A Weekly Advocacy Message from Mary Woolley: Call in Friday morning to help change the national conversation

Dear Research Advocate:

Research!America, in partnership with the American Society of Hematology, released a new poll on Tuesday, revealing strong feelings about the consequences of recent fiscal debacles. A majority (57%) of Americans, across party lines, believe that the government shutdown in October caused significant harm to programs like medical research, defense and education, programs that Americans value. It is not difficult to connect the dots between fiscal dysfunction and the future of our nation: More Americans than ever believe that our nation’s global leadership in science, technology and research will soon be a thing of the past,with 73% saying we will lose global leadership by 2020 — just six years from now. A plurality says China will surpass us by then. This perception is not far off base. China and other countries, including most recently Mexico, are making major commitments to their research and innovation infrastructure. They are determined to drive their economy and contribute to health and prosperity by following what was for years the leadership example set by the U.S.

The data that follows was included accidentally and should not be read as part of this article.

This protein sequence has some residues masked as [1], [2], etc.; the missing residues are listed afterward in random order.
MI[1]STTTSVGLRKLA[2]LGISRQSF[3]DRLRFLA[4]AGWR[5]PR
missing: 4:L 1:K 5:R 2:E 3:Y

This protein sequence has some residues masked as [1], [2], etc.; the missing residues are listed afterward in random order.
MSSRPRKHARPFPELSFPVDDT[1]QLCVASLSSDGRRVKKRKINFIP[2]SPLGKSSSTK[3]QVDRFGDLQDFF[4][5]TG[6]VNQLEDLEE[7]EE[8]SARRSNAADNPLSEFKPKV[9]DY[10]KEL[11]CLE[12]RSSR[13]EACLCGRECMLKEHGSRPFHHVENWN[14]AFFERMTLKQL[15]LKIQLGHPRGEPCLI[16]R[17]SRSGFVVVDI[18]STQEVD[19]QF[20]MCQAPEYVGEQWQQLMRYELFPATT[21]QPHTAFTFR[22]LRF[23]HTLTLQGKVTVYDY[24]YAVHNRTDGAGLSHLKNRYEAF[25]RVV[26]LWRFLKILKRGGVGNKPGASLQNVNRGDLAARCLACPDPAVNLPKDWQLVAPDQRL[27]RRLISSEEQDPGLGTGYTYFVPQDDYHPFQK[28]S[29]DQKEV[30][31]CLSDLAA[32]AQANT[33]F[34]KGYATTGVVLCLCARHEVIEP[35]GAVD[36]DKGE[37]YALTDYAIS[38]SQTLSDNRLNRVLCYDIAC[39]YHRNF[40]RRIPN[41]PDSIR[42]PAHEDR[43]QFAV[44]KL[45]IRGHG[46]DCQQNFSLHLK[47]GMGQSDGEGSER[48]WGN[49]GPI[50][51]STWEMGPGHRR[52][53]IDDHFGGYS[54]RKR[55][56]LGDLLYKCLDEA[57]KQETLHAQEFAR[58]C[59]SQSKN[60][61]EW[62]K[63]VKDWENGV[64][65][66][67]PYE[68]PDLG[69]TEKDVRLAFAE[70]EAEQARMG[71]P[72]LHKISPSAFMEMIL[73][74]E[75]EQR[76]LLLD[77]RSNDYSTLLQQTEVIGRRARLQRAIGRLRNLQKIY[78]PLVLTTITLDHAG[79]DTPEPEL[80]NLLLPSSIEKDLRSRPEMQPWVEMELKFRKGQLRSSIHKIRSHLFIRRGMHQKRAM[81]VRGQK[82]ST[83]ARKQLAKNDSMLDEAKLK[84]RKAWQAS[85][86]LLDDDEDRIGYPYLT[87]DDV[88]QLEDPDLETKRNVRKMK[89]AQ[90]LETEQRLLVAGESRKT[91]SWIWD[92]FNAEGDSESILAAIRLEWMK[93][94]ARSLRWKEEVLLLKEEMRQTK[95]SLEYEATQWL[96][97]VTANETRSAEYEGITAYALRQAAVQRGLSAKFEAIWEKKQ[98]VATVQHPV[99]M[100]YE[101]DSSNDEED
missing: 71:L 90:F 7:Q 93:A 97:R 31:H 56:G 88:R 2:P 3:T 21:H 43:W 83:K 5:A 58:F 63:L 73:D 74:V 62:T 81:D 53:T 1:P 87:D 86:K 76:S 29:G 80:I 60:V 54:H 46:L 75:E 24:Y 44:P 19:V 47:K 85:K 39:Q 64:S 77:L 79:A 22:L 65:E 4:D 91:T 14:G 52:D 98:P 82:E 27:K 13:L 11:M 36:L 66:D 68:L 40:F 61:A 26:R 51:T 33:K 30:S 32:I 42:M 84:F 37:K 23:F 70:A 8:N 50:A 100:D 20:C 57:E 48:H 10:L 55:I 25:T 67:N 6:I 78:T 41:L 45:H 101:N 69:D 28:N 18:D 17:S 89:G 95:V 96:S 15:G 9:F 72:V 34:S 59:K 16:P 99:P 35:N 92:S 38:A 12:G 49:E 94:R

Last month, following President Enrique Peña Nieto’s leadership, the Mexican Congress increased the budget for the primary national science and technology agency by 20% for 2014 and increased the nation’s overall science budget by 12%. Battelle predicts that China’s dramatic increases in federal research spending have positioned the nation to overtake the U.S. in total R&D investment within a few short years. It’s high time we match the bold visions of Mexico, China and many other nations. Continue reading →